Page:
It hardly needs to be stated that Augusta National is a special place for anyone who enjoys the game of golf. For more than 80 years, legends of the sport have made their names and accomplishments immortal with what they have achieved on the course at Augusta.
Anyone who has been lucky enough to walk the grounds – be it during the early days of practice or a tournament round – knows there is something a little different about Augusta National.
The history hangs over the course like early morning fog, but it is also the sights and sounds – or lack thereof – that truly make the Masters unique from every other event on the golfing calendar.
Here is a sample of what you will and won’t experience during a day at Augusta:
WHAT YOU SEE
The first thing that jumps out to anyone making their way from Washington Road to the course is the color. Sure, golf courses are supposed to be green, but there is something different going on here. The fairways and greens are so perfectly manicured that you would swear they were painted on if not for your ability to stand in the middle of it all and look down at a patch of turf that looks better than the carpet in your own living room.
The next thing that immediately stands out is the vastness of the course. Partially due to the layout, patrons standing around the first tee are at one of the highest points on the course, with portions of at least half a dozen holes visible. Augusta National is also elevated in relation to surrounding property, providing a view that stretches out over the treetops looking south.
WHAT YOU DON’T SEE
The most obvious omission from any day at Augusta is that of cell phones. Even those who haven’t yet had a chance to walk through the gates know very well that cell phones are not permitted on the course and can lead to dismissal. In a time where everyone from preteens to older businessmen are seemingly beholden to the battery life remaining on their phone, spending a day at Augusta comes with the price – or, as I would argue, the privilege – of putting the rest of the world on hold for a while.
The lack of modern technology doesn’t stop there.
Look in the background of any other tournament and you’ll see ever-growing video scoreboards that rattle off player pictures, scores and stats. At the Masters, scores are still put up manually as several large scoreboards throughout the course constantly update the hole-by-hole results of those near the top of the leaderboard. Of course, there is also another way of communication. Huge roars down in the depths of Amen Corner can be heard all the way up at the clubhouse, making the slight delay before the manual scoreboards are updated more of an instrument of drama than of inconvenience.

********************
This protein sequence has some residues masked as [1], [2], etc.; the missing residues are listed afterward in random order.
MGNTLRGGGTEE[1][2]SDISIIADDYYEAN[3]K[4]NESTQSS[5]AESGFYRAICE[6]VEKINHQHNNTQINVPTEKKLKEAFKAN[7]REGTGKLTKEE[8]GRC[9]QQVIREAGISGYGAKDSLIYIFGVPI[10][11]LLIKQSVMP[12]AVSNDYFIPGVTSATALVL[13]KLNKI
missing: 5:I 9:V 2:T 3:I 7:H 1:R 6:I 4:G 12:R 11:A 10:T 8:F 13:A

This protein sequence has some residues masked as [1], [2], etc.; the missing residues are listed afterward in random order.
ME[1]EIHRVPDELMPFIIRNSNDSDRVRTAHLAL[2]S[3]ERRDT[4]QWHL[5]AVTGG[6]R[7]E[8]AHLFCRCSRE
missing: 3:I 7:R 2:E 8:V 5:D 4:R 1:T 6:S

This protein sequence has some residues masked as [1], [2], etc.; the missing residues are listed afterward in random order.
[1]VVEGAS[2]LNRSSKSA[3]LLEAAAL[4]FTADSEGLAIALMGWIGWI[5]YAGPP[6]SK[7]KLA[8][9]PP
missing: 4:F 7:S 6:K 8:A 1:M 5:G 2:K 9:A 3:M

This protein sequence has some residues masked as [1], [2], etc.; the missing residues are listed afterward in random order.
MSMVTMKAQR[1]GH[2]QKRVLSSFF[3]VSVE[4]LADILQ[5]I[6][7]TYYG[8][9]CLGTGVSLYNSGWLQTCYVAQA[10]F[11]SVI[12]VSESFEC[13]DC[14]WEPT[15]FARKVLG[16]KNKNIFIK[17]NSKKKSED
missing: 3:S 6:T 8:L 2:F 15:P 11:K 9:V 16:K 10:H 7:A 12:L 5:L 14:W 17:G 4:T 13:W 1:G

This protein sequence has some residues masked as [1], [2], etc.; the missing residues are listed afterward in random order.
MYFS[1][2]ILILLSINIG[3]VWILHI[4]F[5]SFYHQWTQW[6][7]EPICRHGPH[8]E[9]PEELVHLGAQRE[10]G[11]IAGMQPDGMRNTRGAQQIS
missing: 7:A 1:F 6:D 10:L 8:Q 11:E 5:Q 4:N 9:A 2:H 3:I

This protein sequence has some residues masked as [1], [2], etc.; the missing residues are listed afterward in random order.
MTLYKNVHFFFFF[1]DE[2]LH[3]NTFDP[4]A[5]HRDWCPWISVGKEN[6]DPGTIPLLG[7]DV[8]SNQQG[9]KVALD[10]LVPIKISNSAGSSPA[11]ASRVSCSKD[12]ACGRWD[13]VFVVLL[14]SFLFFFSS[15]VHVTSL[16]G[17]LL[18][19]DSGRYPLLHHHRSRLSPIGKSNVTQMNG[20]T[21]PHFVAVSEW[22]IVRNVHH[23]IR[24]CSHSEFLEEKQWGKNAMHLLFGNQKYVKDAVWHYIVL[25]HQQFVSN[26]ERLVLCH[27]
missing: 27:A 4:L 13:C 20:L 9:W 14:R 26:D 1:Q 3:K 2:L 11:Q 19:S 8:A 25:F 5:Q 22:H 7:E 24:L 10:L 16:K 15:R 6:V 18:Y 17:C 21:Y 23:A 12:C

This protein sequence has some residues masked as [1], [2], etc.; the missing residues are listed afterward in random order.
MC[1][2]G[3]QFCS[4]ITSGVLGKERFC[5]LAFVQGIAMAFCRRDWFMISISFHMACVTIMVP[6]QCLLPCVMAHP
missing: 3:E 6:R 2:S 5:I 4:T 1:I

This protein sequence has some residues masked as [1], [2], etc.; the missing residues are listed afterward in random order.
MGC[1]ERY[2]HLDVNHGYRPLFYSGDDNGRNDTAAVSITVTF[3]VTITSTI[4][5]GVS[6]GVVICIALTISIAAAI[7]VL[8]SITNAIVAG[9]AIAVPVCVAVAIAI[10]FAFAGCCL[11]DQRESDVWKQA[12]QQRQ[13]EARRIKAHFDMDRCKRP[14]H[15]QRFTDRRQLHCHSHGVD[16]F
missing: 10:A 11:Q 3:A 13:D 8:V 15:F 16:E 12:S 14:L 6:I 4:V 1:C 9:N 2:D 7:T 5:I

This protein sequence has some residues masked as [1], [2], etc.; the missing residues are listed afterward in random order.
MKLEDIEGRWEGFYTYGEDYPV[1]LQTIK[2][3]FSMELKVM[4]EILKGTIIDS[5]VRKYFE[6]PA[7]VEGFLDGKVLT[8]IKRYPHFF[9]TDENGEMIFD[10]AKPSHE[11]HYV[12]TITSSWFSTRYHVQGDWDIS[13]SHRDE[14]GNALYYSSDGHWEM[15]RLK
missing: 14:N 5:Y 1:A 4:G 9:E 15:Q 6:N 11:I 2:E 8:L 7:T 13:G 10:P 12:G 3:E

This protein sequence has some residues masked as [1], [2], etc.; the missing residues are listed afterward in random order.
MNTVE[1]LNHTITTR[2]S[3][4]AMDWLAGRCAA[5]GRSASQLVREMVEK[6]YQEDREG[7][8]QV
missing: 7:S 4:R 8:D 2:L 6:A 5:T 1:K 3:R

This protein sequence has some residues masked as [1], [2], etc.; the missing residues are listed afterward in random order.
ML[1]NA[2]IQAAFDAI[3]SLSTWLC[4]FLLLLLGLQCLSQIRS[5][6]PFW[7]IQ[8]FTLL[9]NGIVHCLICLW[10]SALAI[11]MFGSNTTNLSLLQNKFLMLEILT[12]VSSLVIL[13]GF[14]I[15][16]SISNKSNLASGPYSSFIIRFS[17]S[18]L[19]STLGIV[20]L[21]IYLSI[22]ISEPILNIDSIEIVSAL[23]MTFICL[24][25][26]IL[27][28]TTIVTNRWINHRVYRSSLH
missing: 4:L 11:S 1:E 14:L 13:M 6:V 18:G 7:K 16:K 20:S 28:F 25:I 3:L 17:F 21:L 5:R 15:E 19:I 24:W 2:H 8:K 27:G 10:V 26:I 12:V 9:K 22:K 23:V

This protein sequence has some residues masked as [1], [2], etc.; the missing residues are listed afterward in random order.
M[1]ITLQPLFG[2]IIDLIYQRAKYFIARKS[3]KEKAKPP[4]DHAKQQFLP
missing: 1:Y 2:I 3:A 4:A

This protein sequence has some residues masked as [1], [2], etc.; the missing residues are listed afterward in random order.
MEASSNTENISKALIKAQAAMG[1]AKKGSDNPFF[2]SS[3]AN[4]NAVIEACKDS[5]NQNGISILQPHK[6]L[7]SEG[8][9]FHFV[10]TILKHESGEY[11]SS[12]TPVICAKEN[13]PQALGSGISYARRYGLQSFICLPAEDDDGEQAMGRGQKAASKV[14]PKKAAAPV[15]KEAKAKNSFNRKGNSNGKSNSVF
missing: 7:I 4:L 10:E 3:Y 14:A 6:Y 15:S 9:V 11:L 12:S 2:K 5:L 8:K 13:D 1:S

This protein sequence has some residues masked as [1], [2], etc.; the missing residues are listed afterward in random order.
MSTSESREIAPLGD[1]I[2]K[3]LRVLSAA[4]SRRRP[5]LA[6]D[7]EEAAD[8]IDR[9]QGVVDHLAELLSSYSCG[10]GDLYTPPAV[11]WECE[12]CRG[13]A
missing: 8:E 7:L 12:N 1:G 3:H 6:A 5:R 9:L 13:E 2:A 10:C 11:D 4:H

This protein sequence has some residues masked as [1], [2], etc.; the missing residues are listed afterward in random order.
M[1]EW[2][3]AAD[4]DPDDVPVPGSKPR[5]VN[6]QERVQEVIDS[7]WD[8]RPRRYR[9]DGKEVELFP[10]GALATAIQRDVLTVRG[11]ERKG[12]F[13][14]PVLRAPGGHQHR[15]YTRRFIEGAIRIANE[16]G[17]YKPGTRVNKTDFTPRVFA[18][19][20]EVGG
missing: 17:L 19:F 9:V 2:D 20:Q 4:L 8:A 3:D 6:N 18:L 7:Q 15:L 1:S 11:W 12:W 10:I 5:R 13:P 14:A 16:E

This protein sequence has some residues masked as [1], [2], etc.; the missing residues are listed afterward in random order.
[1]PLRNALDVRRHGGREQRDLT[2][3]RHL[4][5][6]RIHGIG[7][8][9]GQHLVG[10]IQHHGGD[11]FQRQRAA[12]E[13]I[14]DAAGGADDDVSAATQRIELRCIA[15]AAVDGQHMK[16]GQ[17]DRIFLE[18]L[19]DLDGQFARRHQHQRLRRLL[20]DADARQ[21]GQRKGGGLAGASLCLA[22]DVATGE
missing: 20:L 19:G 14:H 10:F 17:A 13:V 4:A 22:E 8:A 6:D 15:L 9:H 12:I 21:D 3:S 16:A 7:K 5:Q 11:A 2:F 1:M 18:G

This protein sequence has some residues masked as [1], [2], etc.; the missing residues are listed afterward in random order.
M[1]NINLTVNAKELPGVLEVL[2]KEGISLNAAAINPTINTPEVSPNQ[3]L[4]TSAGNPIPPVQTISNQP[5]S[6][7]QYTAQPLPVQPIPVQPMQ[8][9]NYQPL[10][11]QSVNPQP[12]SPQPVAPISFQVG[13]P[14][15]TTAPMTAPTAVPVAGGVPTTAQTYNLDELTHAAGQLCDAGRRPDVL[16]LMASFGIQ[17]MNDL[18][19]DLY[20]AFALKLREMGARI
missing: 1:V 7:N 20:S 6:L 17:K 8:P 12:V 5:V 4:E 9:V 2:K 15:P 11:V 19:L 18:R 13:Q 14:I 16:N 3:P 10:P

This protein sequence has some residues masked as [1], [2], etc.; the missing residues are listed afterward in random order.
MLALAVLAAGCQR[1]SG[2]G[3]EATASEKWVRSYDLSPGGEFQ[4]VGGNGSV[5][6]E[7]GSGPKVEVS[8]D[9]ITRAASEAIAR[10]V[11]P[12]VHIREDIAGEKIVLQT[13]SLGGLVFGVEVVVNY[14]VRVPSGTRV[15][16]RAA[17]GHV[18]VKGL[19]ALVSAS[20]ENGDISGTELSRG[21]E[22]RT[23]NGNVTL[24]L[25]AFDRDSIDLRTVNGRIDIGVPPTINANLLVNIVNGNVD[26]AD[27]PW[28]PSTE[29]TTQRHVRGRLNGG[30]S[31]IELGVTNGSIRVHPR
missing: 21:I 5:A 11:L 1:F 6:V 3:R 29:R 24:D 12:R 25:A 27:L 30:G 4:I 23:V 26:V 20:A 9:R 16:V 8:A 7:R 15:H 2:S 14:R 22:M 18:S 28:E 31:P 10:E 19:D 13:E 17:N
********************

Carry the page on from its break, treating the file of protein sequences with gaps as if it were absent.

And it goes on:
WHAT YOU HEAR
At times, you hear nothing. At others, deafening roars. Nearly everyone in the gallery appreciates the gravity of this tournament and is nearly as invested in it as the players. The patrons in attendance are knowledgeable and respectful of the etiquette originally stressed by Bobby Jones upon founding the club and the relevance remains in full force nearly a century later.
Another thing you’re bound to hear is a friendly hello – not just from others in the crowd, but from everyone involved with running the tournament. Course staff, concession and gift shop personnel, and hole marshalls are all unfailingly polite and do their best to answer any questions to ensure that a good time is had by all.
The club makes it known that patrons are their guests and the red – or maybe, green – carpet is rolled out.
WHAT YOU DON’T HEAR
Adding to the respect patrons have for the game is what isn’t added to their cheers and shouts. Watch just a few minutes of most tournaments and you’ll see a big drive on a par-5 immediately followed by an anonymous “Mashed potatoes!” or something of that persuasion coming from the crowd. At Augusta, those types of outbursts aren’t looked upon favorably and could even result in an unwanted meeting with course security.
And don’t think that the club isn’t keeping up on its pop culture. On Tuesday, word came down that marshals on the course don’t want to hear the jovial “Dilly, Dilly!” shout that has become popular in early season events.
The course is flanked by practice areas to the north and east, by Augusta Country Club to the south, and by the club’s par-3 course to the west. While set right in the middle of Augusta, no off-grounds buildings are visible, nor is the traffic on the city streets. If not for the occasional plane flying overhead, it would be easy to think that you have slipped off into your own little slice of heaven.
And maybe you have.
Mike Anthony is sports editor of the Statesboro Herald. He can be reached at email@example.com.